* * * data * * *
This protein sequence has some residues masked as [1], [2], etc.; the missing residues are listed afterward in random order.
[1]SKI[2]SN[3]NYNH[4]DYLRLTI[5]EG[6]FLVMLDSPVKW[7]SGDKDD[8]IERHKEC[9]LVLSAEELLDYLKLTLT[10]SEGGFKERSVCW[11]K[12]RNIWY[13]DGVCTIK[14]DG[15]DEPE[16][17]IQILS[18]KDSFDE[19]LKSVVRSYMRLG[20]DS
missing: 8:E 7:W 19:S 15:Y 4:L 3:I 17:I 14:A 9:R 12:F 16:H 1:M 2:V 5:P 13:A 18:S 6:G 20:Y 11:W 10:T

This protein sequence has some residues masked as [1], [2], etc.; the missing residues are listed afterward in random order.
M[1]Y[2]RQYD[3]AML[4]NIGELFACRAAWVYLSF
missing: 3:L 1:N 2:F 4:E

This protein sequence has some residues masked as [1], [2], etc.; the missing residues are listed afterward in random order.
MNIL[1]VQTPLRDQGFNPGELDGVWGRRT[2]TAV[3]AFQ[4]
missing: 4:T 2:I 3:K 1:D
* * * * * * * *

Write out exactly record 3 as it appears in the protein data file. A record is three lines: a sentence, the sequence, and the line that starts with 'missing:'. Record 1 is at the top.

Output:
This protein sequence has some residues masked as [1], [2], etc.; the missing residues are listed afterward in random order.
MNIL[1]VQTPLRDQGFNPGELDGVWGRRT[2]TAV[3]AFQ[4]
missing: 4:T 2:I 3:K 1:D